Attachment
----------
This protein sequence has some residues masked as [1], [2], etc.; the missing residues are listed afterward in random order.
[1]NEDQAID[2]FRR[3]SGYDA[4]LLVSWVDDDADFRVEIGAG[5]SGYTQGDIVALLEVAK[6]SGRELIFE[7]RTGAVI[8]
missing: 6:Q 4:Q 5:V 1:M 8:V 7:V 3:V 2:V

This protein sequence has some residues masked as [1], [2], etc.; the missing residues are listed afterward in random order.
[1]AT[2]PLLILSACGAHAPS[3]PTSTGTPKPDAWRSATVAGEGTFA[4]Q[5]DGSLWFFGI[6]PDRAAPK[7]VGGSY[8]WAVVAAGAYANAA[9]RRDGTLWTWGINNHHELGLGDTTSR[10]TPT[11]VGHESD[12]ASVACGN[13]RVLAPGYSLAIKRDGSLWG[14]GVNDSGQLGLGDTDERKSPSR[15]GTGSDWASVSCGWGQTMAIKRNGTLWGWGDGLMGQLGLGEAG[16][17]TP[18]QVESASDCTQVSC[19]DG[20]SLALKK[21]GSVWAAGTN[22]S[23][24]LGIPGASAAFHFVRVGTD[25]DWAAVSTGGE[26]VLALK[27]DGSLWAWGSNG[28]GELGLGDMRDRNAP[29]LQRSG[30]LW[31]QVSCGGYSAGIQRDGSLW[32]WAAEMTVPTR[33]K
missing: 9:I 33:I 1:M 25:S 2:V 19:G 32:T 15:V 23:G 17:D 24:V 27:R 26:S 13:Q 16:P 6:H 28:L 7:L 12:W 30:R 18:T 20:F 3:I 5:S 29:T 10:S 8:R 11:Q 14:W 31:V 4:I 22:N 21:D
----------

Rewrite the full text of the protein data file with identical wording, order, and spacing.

This protein sequence has some residues masked as [1], [2], etc.; the missing residues are listed afterward in random order.
[1]NEDQAID[2]FRR[3]SGYDA[4]LLVSWVDDDADFRVEIGAG[5]SGYTQGDIVALLEVAK[6]SGRELIFE[7]RTGAVI[8]
missing: 6:Q 4:Q 5:V 1:M 8:V 7:V 3:V 2:V

This protein sequence has some residues masked as [1], [2], etc.; the missing residues are listed afterward in random order.
[1]AT[2]PLLILSACGAHAPS[3]PTSTGTPKPDAWRSATVAGEGTFA[4]Q[5]DGSLWFFGI[6]PDRAAPK[7]VGGSY[8]WAVVAAGAYANAA[9]RRDGTLWTWGINNHHELGLGDTTSR[10]TPT[11]VGHESD[12]ASVACGN[13]RVLAPGYSLAIKRDGSLWG[14]GVNDSGQLGLGDTDERKSPSR[15]GTGSDWASVSCGWGQTMAIKRNGTLWGWGDGLMGQLGLGEAG[16][17]TP[18]QVESASDCTQVSC[19]DG[20]SLALKK[21]GSVWAAGTN[22]S[23][24]LGIPGASAAFHFVRVGTD[25]DWAAVSTGGE[26]VLALK[27]DGSLWAWGSNG[28]GELGLGDMRDRNAP[29]LQRSG[30]LW[31]QVSCGGYSAGIQRDGSLW[32]WAAEMTVPTR[33]K
missing: 9:I 33:I 1:M 25:S 2:V 19:G 32:T 15:V 23:G 17:D 24:V 27:R 26:S 13:Q 16:P 6:H 28:L 7:L 12:W 30:R 18:T 20:F 3:I 5:S 29:T 10:S 8:R 11:Q 14:W 31:V 4:I 22:N 21:D